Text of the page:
Last Sunday was mother’s day. At about 11 o’clock in the morning, instead of being at church, I was lounging in the backyard with my swimsuit on, a sun visor on my head, and my feet in your kiddie pool.
It was hot.
I felt a little bit Kentucky.
I felt a little bit heathen.
But ya’ll were sick again and had been for a few days. Fevers. Congestion. Some unfortunate bodily fluids. It wasn’t pretty. (Just ask your grandparents who’d come in to visit for the weekend, especially to see you and celebrate birthdays. They actually got up at 3 o’clock that morning and had driven back to Pennsylvania.)
Because of the fevers, we couldn’t put you in the church nursery, and so we hit the “pool” instead. The kiddie pool with the blow-up slide and the sprinkler giraffe head. Yes.
My mom’s birthday is May 12, so it always falls on or around mother’s day. After my parents’ divorce, mother’s day weekend was always a special little vacation my brother and I spent with my mom. I say “always,” but it might have only been two or three times. That’s how memories work.
One year we took the camper and drove to Williamsburg, Virginia. Isn’t that amazing? My recently divorced single momma driving a camper to Virginia to spend the weekend with her kiddos? I am so impressed with her, perhaps more so every year that I myself am a mom.
I think the Williamsburg trip was the year Mom turned 40, and Stephen and I managed to hide a bunch of ugly you’re-turning-40 decorations in the camper and surprised her. There was even a little troll, i believe, with gray hair wearing a T-shirt that said “Forty Isn’t Old If You’re a Tree.”
These are the random things I remember from my childhood. Regardless, my mom is pretty amazing.
So is yours. Let me go take a picture of that sun visor.
Last week, when I brought home the mother’s day and birthday cards I planned to give my mom this year–she’s the grandma that was in town for the weekend–your dad leaned in and whispered to me, “I wasn’t planning anything special for mother’s day, just so you know.”
I knew he was serious, and I had already assumed we wouldn’t make the day particularly special. That’s how we are. That’s what I prefer.
Given that I am such a spokesperson for the liturgical calendar, i suppose it’s surprising I am such a non-Hallmark-traditionalist when it comes to celebrating holidays. And by non-traditionalist, I mean minimalist. Or if-at-all-ist. For most Hallmark holidays, that is. Most of the time. Even birthdays. Even my own.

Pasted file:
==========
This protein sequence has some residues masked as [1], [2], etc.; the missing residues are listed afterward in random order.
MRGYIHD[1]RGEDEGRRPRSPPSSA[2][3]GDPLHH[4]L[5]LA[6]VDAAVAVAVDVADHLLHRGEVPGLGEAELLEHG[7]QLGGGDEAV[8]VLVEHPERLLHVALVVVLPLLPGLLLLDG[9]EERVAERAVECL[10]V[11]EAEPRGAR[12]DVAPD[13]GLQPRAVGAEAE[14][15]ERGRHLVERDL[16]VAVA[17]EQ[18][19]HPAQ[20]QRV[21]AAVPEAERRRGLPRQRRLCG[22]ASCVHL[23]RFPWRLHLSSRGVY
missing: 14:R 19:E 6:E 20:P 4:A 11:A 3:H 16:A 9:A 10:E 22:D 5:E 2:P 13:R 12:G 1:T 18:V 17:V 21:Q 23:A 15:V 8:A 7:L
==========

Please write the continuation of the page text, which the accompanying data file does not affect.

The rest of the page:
Part of it is this: If you love and appreciate someone–be it your momma, your friend, your daughter–you really should be telling her all the year long.
We all know this.
And yet the sappiest sap appears at holidays like mother’s day, as if we’re surprised an entire year has gone by since the last time we expressed our undying appreciation to our mothers and somehow we managed not to say it in the meantime.
Add that to the insensitivity a lot of us have regarding the folks all around us who carry baggage and pain and sadness related to motherhood–broken homes, infertility and miscarriage, recent deaths of loved ones–well, it kind of irks me. And don’t even get me started on the way we in the church seem to do the worst job of being sensitive in these matters. Sigh.
And so there was the kiddie pool. And the sun visor.
I want you to know that I love you. Every day, my sweet girls. I love you every day. Every day I want you to know.
And I want you to know that mother’s day is not a big deal to me.
I’m sure you’ll make all kinds of mother’s day crafts and handprint cards and dried-macaroni-projects over the years, and that’s sweet. I’ll discreetly put them in your memory boxes for you to have someday.
It’s not that I don’t care, but what I care about more are the snuggles that wipe snot on my pants, and the kisses with the baby tongue hanging out, and the I-love-you-toos.
Sure, I’ll keep buying my own momma and the other mommas in my life Mother’s Day cards. That’s just what you do, and I’m okay with it.
But I will also keep telling them I love them.
And telling you I love you.
And offering you these letters. They’ll last longer than the blow-up kiddie pool.